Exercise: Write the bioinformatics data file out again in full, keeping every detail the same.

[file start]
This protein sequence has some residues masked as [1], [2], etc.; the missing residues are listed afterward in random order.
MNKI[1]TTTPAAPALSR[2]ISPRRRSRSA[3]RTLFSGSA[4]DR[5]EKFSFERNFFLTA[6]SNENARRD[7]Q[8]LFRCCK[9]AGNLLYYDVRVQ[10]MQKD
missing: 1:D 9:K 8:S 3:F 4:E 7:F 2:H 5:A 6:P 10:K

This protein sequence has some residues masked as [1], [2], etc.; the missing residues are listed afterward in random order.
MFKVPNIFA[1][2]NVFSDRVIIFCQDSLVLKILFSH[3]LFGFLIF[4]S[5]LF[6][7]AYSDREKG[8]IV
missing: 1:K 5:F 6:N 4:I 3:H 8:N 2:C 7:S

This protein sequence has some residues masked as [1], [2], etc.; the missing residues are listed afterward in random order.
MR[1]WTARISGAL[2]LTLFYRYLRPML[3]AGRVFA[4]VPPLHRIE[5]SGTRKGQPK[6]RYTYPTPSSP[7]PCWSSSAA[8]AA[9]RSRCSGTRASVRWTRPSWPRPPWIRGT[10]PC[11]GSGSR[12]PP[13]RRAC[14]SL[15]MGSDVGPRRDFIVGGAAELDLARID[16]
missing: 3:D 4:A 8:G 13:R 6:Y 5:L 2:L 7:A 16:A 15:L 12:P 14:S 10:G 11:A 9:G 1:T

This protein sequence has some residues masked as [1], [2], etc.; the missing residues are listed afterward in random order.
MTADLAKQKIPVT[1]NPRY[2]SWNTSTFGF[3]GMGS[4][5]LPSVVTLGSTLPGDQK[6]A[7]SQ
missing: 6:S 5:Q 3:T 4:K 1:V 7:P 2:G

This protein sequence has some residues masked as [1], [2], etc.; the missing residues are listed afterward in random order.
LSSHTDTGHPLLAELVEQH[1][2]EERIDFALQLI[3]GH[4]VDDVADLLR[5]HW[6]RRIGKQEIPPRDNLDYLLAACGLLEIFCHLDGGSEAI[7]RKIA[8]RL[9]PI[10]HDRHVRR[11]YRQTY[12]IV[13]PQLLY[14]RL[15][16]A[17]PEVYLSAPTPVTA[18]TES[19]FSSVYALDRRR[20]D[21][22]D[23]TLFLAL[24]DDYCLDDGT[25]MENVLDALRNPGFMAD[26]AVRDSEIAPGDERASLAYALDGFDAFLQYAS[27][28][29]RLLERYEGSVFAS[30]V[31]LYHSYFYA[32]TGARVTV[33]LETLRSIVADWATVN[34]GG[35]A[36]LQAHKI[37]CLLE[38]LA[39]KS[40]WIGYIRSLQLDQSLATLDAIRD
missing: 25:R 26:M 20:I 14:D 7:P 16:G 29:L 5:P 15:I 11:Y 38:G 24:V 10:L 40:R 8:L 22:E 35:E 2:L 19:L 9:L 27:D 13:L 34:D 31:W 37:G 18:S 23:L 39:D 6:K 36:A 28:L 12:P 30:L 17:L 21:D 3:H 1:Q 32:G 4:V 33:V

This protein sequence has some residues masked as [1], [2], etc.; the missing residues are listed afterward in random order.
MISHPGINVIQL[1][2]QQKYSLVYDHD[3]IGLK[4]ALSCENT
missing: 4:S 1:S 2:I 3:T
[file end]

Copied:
This protein sequence has some residues masked as [1], [2], etc.; the missing residues are listed afterward in random order.
MNKI[1]TTTPAAPALSR[2]ISPRRRSRSA[3]RTLFSGSA[4]DR[5]EKFSFERNFFLTA[6]SNENARRD[7]Q[8]LFRCCK[9]AGNLLYYDVRVQ[10]MQKD
missing: 1:D 9:K 8:S 3:F 4:E 7:F 2:H 5:A 6:P 10:K

This protein sequence has some residues masked as [1], [2], etc.; the missing residues are listed afterward in random order.
MFKVPNIFA[1][2]NVFSDRVIIFCQDSLVLKILFSH[3]LFGFLIF[4]S[5]LF[6][7]AYSDREKG[8]IV
missing: 1:K 5:F 6:N 4:I 3:H 8:N 2:C 7:S

This protein sequence has some residues masked as [1], [2], etc.; the missing residues are listed afterward in random order.
MR[1]WTARISGAL[2]LTLFYRYLRPML[3]AGRVFA[4]VPPLHRIE[5]SGTRKGQPK[6]RYTYPTPSSP[7]PCWSSSAA[8]AA[9]RSRCSGTRASVRWTRPSWPRPPWIRGT[10]PC[11]GSGSR[12]PP[13]RRAC[14]SL[15]MGSDVGPRRDFIVGGAAELDLARID[16]
missing: 3:D 4:A 8:G 13:R 6:Y 5:L 2:L 7:A 16:A 15:L 12:P 14:S 10:G 11:A 9:G 1:T

This protein sequence has some residues masked as [1], [2], etc.; the missing residues are listed afterward in random order.
MTADLAKQKIPVT[1]NPRY[2]SWNTSTFGF[3]GMGS[4][5]LPSVVTLGSTLPGDQK[6]A[7]SQ
missing: 6:S 5:Q 3:T 4:K 1:V 7:P 2:G

This protein sequence has some residues masked as [1], [2], etc.; the missing residues are listed afterward in random order.
LSSHTDTGHPLLAELVEQH[1][2]EERIDFALQLI[3]GH[4]VDDVADLLR[5]HW[6]RRIGKQEIPPRDNLDYLLAACGLLEIFCHLDGGSEAI[7]RKIA[8]RL[9]PI[10]HDRHVRR[11]YRQTY[12]IV[13]PQLLY[14]RL[15][16]A[17]PEVYLSAPTPVTA[18]TES[19]FSSVYALDRRR[20]D[21][22]D[23]TLFLAL[24]DDYCLDDGT[25]MENVLDALRNPGFMAD[26]AVRDSEIAPGDERASLAYALDGFDAFLQYAS[27][28][29]RLLERYEGSVFAS[30]V[31]LYHSYFYA[32]TGARVTV[33]LETLRSIVADWATVN[34]GG[35]A[36]LQAHKI[37]CLLE[38]LA[39]KS[40]WIGYIRSLQLDQSLATLDAIRD
missing: 25:R 26:M 20:I 14:D 7:P 16:G 29:L 5:P 15:I 11:Y 38:G 24:V 10:L 40:R 8:L 22:E 35:E 2:L 19:L 9:L 27:D 13:L 34:D 31:W 37:G 18:S 23:L 39:D 6:K 36:A 28:L 12:P 30:L 17:L 21:D 3:H 1:Q 32:G 4:V 33:V

This protein sequence has some residues masked as [1], [2], etc.; the missing residues are listed afterward in random order.
MISHPGINVIQL[1][2]QQKYSLVYDHD[3]IGLK[4]ALSCENT
missing: 4:S 1:S 2:I 3:T